OPERATIONS: The secrets of running low labor

May 5, 2003

Jim Moran is a pizza and restaurant industry veteran, and an industry consultant and speaker with Restaurant Trainers, Inc.

Here's a question I'm asked often: How do you run great labor?

Thankfully, my experience as an operator allows me to answer it positively and show our clients at Restaurant Trainers, Inc., how to do the same.

We've been fortunate to reduce our clients' labor costs, on average, by 2.8 percent. We're proud of that, but not as proud as we want to be. That's because there's one operation I know that does even better, my former employer, Domino's Pizza Team Washington, the franchise group of stores owned by Frank Meeks. They have consistently run labor 4 percent to 6 percent below the industry average for the last 20 years.

Recently I sat

Jim Moran

down with some of my former co-workers who continue to manage Team Washington stores, and asked them to share some of their secrets for running the lowest labor in the industry. Below are the remarks of managers Dennis Tran, David Grisard, Bernie Cobbler and Jafar Shariff.

Jim Moran: Does a fun atmosphere help you run better labor?

Dennis Tran: (whose 2002 labor was 15.2 percent) I think it's important to build a crew that likes to have fun working in a pizza store. Everyone has such a fun time hustling and running around in my store that a lot more gets done and I need less people. Less people means lower labor.

Jim: You have six top-10 finishes in Domino's world's fastest pizza maker contest. Is pizza-making speed a key factor in your success?

Dennis: It's important, but you need to hustle all over the store: on the ovens, routing, makeline, phones, everything. Also, the drivers should hustle on their feet, but not on the street.

Jim: David, I have never seen a manager who could put as many flyers out as you. What role does doorhanging play a role in running a low labor percentage?

David Grisard: (whose 2002 labor was 15.7 percent) The funny thing is that most people think that paying people to distribute flyers makes your labor go up! The way I look at it, if you spend $40 on doorhanging labor and it gives you $600 more in sales for the week, your labor will go down. Not to mention the sales it will give you in the future that will make it easier to run good labor.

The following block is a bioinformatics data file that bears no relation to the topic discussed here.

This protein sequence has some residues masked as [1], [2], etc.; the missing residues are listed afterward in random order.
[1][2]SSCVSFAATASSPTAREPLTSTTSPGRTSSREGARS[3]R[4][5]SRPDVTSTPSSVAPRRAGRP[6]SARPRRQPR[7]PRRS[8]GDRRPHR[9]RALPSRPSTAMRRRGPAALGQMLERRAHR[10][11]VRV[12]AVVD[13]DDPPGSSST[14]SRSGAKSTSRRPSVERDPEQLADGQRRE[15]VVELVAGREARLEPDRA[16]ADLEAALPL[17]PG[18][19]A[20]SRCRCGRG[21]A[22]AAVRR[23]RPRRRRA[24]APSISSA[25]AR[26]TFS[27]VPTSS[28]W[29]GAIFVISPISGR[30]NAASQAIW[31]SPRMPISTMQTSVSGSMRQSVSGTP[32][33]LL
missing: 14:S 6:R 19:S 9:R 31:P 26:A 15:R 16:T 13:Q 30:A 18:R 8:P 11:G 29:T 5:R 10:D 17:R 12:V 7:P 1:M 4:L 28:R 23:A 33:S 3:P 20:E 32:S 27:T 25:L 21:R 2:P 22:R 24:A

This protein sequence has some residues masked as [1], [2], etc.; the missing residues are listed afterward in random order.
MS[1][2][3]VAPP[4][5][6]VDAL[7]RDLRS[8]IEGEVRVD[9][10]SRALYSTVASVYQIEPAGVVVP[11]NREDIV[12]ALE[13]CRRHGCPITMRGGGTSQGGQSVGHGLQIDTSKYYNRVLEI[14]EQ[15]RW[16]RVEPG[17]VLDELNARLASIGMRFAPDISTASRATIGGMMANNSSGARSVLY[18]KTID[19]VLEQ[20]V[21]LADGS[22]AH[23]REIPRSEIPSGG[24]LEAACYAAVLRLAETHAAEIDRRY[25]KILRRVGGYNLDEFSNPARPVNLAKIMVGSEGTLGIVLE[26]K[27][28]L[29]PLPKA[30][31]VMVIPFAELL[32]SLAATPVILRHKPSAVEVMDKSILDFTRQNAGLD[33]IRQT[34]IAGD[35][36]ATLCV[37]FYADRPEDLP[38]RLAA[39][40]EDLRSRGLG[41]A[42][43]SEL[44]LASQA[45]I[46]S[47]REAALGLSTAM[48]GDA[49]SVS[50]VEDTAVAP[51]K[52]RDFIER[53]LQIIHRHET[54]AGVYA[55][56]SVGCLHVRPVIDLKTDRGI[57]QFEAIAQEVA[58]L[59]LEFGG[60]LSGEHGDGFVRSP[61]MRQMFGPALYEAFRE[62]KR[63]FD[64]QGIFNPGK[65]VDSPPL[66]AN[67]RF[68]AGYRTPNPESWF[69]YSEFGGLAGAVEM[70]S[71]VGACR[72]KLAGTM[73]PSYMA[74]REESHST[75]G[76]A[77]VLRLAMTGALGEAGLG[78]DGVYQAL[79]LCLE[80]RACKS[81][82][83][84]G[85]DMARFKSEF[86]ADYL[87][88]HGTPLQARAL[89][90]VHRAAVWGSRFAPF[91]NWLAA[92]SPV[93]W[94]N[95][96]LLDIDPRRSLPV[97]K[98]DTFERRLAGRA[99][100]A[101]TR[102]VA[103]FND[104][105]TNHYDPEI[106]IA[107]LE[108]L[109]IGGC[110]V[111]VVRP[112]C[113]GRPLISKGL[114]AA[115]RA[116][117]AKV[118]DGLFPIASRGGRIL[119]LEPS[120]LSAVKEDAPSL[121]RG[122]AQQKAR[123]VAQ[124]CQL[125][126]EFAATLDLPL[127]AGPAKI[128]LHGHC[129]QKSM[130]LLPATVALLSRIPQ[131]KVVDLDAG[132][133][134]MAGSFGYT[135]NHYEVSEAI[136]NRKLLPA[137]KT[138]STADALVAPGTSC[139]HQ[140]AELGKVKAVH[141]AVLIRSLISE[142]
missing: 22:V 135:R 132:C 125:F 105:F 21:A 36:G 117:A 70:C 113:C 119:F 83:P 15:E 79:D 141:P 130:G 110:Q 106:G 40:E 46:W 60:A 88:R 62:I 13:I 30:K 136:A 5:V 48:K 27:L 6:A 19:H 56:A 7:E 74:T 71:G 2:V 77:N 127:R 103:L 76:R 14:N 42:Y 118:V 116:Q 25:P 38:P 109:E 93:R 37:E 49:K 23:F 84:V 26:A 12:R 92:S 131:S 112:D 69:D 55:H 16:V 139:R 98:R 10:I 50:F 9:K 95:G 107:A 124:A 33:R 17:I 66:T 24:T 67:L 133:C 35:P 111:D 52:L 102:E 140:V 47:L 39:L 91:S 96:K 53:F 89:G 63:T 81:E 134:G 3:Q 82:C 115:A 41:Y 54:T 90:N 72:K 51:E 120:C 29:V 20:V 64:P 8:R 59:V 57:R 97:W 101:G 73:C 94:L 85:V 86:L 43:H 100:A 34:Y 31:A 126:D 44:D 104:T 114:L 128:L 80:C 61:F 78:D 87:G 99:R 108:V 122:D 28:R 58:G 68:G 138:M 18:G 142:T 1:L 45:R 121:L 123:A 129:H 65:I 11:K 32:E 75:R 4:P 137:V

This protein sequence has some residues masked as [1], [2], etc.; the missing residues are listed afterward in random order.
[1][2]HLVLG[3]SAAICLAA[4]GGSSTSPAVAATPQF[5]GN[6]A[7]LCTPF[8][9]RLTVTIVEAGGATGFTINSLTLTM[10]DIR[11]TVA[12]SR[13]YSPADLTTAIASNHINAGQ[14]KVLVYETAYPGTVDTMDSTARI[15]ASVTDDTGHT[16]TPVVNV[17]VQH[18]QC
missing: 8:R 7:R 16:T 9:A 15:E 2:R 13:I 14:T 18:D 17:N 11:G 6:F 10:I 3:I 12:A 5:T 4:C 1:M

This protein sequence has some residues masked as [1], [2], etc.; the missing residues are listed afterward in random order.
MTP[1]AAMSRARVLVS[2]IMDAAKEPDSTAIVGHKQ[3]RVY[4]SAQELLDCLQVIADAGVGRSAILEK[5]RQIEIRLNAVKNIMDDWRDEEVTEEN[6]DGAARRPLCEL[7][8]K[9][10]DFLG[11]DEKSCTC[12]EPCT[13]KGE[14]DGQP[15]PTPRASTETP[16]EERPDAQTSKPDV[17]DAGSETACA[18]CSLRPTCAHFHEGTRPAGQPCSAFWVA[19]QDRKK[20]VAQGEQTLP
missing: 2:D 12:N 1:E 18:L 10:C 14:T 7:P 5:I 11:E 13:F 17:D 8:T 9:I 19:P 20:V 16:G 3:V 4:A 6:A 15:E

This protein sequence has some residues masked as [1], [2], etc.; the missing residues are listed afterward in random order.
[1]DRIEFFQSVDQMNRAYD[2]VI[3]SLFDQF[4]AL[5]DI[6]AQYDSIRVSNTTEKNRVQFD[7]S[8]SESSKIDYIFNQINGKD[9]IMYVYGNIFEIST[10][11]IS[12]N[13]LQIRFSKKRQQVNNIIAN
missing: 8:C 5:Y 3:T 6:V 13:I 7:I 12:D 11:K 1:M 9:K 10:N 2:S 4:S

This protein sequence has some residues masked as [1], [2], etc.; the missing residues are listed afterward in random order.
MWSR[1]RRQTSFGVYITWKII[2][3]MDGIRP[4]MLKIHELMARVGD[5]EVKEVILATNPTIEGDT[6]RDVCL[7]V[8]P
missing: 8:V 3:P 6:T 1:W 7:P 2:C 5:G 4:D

Jim: What are the keys to making doorhanging a part of your labor plan?

David: There are a lot of them. If I had to pick one key, I would say it is to have a detailed, organized plan before you leave the store. I know for a fact that I get more flyers out with two or three employees than some stores that drop 10 kids in an area and say, "Do this area and I'll pick you up at the 7-Eleven in three hours."

Jim: Bernie, you were the best manager in training I ever had, and your great success as a manager has certainly supported that claim. You didn't make pizzas as fast as Dennis or doorhang quite as fast as David, but you worked very hard at being great at everything.

Bernie Cobbler: (whose 2002 labor was 14.7 percent) I worked hard because everything that goes on in your store affects performance, particularly labor. You should keep your hands on everything, like Dennis talked about. I would add scheduling to that list, because it often gets overlooked.

Jim: How can your schedule lower your labor?

Bernie: It should be fine-tuned and always changing. I look at last year's and last week's sales, weather, special events, advertising and anything else I can to fine-tune my schedule. I also have employees come in at 15-minute intervals to reduce down time. If a manager only has people coming in at 5 o'clock and 6 o'clock, they are probably running high labor.

You also need to make sure people abide by the schedule. If you are scheduling extra people to protect against lates and no-shows, your labor will be high.

Jim: Jafar, you are the only manager to win Team Washington Manager of the Year more than once, and you have won it four times. Your record-low labor in 2002 generated incredible profit. Talk about how you did that.

Jafar Shariff: (whose 2002 labor was 14.3 percent) You have to be goal-oriented, and being the best is an important goal of mine.

Jim: I remember when you first became a manager, you concentrated more on sales than labor. Was that a conscience choice?

Jafar: Absolutely. If you try to hard to run low labor when you first start out, your service will probably suffer. You have to have great service if you want to be a success in the long-term. My average delivery time last year was 18.9 minutes. You have to earn the right to run labor by getting the gold. The gold is sales. Once you have that, running labor is a lot easier.

Jim: These labor percentages are pretty low. Do they all include your manager's salary?

Jafar: Of course, the numbers would be a lot lower if they didn't.

So, what have we learned about running labor? Distribute tons of flyers in an organized matter. Make pizzas fast, but don't ignore the rest of your store. Don't be lazy when you make your schedule. And most importantly, sell more pizza and have more fun!

Other articles by Jim Moran:

OPERATIONS: Cross-training lowers labor cost, boosts morale

Topics: Operations Management

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